While Big Pharma in general isn't putting much of its R&D might behind the lack of new antibiotics, GlaxoSmithKline and AstraZeneca have some promising programs in development. GlaxoSmithKline has two in the pipeline, GSK1322322 (novel mechanism targeting peptide deformylase); and GSK2251052 (novel mechanism targeting leucyl-tRNA synthetase) a boron-based antibacterial being investigated against multi-resistant gram-negative bacteria.
AstraZeneca is partnering with others in its research. For example, last year the company licensed a new compound in development from Forest Laboratories. The drug has shown promise against a number of infections and multi-drug resistant pathogens, including MRSA. The company recently boosted its capabilities with a new facility in Boston, representing a $100 million investment in anti-bacterial research.
Sanofi, too, recently decided to fund antibiotic research in an acknowledgment that "the clinical need for new antibiotics is reaching crisis level, yet the antibiotic pipeline is running dry and fewer and fewer companies are working to develop drugs in this space," according to Elias Zerhouni, chief of global research and development at Sanofi. New Haven, CT-based Rib-X will be the beneficiary of Sanofi's decision, with the Big Pharma throwing $10 million upfront their way. Plus, another $9 million will go to Rib-X in near-term cash to support research work. And Sanofi will get to pick new products from Rib-X's RX-04 program, paying up to $186 million-plus in development and commercial milestones on each.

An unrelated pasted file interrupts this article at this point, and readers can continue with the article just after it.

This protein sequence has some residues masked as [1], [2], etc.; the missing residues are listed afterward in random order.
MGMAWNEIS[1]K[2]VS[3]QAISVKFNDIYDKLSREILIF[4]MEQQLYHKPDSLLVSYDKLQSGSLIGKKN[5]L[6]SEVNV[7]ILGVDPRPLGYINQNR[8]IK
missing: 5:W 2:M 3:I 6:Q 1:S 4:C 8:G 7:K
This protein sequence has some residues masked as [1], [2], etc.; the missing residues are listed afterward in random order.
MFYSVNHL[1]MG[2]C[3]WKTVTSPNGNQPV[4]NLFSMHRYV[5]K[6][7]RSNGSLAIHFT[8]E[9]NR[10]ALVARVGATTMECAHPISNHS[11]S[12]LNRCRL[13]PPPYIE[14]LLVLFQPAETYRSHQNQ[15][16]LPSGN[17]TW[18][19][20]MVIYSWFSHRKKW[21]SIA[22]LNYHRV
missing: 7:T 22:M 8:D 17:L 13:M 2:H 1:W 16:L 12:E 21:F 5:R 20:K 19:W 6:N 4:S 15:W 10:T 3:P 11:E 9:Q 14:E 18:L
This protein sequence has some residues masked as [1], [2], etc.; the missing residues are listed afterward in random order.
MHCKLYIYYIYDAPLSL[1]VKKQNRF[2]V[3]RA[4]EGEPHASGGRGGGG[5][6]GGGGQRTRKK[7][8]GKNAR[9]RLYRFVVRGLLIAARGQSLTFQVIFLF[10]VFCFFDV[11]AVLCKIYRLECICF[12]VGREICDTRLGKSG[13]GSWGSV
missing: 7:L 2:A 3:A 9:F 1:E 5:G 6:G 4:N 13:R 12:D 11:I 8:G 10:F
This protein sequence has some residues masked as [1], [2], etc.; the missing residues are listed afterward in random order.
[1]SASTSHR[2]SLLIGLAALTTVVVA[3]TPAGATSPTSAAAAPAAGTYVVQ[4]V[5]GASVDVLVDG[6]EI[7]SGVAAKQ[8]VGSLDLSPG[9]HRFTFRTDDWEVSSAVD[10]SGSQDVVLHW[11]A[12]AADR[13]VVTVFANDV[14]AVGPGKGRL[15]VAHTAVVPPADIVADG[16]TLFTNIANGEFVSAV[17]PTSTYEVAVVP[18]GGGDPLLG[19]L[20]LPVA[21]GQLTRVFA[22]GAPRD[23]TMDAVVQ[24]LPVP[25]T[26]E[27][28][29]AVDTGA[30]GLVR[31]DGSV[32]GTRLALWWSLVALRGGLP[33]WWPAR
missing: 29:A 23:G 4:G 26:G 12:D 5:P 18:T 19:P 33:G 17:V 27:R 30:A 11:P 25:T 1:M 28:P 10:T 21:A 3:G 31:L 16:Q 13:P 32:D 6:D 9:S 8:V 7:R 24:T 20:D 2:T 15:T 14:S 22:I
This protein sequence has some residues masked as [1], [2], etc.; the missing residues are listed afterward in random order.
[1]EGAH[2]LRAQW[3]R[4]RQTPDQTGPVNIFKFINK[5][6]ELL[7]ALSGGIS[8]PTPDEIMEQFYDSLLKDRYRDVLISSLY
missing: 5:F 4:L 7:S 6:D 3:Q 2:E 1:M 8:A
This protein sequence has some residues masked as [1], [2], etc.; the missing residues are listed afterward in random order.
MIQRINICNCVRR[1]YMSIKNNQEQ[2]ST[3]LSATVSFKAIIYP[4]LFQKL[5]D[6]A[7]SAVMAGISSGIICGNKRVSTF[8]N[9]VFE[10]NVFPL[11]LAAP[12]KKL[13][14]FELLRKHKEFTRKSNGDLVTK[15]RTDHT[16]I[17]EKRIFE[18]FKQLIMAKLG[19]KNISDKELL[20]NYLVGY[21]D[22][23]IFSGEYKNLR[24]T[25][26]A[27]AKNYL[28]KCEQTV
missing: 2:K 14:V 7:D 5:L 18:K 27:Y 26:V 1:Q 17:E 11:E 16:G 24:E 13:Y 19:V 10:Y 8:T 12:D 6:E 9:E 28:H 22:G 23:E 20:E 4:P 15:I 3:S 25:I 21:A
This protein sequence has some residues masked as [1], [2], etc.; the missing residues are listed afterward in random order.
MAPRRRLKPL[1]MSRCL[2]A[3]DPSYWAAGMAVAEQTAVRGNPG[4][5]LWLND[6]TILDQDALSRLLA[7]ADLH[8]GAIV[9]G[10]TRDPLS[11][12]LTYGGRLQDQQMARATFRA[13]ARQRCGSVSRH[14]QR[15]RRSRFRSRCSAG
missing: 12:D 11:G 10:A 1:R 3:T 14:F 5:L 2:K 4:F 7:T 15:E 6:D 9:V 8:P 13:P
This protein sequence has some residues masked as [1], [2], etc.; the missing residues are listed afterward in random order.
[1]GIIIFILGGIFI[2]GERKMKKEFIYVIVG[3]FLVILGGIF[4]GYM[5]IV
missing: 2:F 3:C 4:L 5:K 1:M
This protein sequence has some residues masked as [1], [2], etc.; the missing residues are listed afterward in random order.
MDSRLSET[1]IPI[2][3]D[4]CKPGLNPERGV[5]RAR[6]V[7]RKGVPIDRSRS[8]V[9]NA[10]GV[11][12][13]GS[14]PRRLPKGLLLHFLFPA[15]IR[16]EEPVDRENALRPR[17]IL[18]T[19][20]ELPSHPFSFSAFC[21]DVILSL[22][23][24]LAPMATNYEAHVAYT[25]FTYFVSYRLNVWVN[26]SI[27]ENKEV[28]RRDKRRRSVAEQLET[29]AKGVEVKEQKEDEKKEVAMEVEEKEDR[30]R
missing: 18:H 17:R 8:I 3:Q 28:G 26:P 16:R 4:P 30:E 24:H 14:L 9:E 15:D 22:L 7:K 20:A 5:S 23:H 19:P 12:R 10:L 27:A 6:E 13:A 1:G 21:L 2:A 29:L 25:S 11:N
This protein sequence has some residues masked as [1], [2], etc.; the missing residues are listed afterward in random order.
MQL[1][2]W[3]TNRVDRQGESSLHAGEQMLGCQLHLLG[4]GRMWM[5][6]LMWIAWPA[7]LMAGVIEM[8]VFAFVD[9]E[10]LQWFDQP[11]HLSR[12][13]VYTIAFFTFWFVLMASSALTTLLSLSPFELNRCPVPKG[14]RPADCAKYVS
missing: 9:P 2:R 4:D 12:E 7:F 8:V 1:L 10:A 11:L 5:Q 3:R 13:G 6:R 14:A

And over the next three years or so, several other smaller companies are expected to take up some of the slack, with Trius Therapeutics and Durata Therapeutics expected to be in the running to get U.S. approval for new antibiotics, according to a Bloomberg report.
Durata recently initiated a Phase III study of its lead product, dalbavancin, a long-acting, intravenous (IV) lipoglycopeptide for the treatment of acute bacterial skin and skin structure infections (abSSSI). Trius is working on torezolid phosphate (TR-701), a fast-acting, bactericidal 2nd generation IV and oral oxazolidinone for the treatment of serious gram-positive infections, including those caused by MRSA.
In Europe, a couple of EU-funded projects are working on new antibiotics. One project, NM4TB, is a collaboration of 18 research teams from 13 countries. They discovered a novel class of substances, called benzothiazinones (BTZ), that could be used in the treatment of tuberculosis and drug resistant tuberculosis. In addition, 18 research teams from 9 European countries and the Republic of Korea joined forces in a project called ActinoGEN to discover new antibiotics by looking at a group of bacteria called actinomycetes.